Alison Marchant’s husband, Damien Marchant wrote on his Facebook page:
“Hi all, I guess I’m feeling a little reflective at the moment.
As you all know Ali and I have been involved in the anti fracking campaign for about 4 years and abit over a week ago we won.
From that the greatest thing that I have taken out this is the importance of community.
Community gives us all a sense of belonging and inclusion. It gives power to our voice, strength to our arguments and most importantly it provides support to each other and assistance to those who need it. I feel honoured and proud to be part of our strong community.
I am also extremely humbled to be married to such a remarkable woman and community builder, Alison Marchant. To tell you I love you never seems to even scratch the surface of my emotions for you, thankyou for being you. Whoever knows you cannot help but love you.”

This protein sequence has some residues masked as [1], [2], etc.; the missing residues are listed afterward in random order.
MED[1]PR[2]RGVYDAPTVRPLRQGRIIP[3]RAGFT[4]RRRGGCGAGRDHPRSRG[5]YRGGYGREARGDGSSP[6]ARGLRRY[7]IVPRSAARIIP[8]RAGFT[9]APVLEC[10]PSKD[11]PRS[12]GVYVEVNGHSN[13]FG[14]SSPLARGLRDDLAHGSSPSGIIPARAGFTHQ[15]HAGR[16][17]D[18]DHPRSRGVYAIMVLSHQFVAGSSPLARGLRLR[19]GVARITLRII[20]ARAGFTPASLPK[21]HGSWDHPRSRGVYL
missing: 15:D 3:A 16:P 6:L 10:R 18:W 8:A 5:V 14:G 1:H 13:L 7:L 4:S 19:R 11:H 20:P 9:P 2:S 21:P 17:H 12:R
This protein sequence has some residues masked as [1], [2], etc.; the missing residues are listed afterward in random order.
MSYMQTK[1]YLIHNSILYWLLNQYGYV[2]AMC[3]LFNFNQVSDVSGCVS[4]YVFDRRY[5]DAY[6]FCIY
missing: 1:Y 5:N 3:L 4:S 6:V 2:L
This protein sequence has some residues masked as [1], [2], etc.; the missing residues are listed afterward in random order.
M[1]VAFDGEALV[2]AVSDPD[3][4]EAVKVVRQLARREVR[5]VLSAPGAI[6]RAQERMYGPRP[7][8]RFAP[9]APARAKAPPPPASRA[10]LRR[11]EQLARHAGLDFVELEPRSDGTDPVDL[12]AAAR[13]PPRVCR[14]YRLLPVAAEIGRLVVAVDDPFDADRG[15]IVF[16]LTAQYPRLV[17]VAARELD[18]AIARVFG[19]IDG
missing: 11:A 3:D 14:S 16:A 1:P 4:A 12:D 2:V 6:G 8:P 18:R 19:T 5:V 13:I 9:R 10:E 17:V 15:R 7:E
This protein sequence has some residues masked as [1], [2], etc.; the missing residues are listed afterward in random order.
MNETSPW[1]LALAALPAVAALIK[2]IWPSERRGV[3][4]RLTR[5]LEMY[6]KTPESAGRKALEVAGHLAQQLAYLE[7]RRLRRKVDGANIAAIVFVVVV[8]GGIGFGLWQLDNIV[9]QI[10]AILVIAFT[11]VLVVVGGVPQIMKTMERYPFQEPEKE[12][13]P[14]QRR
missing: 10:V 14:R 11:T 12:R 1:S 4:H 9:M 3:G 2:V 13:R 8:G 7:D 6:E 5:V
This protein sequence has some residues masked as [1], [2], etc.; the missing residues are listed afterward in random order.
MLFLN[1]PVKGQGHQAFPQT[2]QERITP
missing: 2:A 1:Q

— Alison Marchant (@alinojnat) September 1, 2016
— Anthony Gleeson (@teegeetoonow) August 2, 2016
“This is a testament to the power of determined, creative, respectful community-driven activism. Years of it. Stand down tireless warriors Chloe, Ursula G Alquier, Cam Walker, Nicola Paris, Quit Coal crew and the countless numbers of people in threatened communities who stood up to insidious industry pressure. What a fully shining example you’ve set for a powerfully growing global movement.”
Speeches in the Victorian Parliament can be found from page 41 of Hansard and then again from page 69.
Good to have a read through and to send messages of thanks to those who spoke in its favour!
The Premier’s address on 8 February 2017: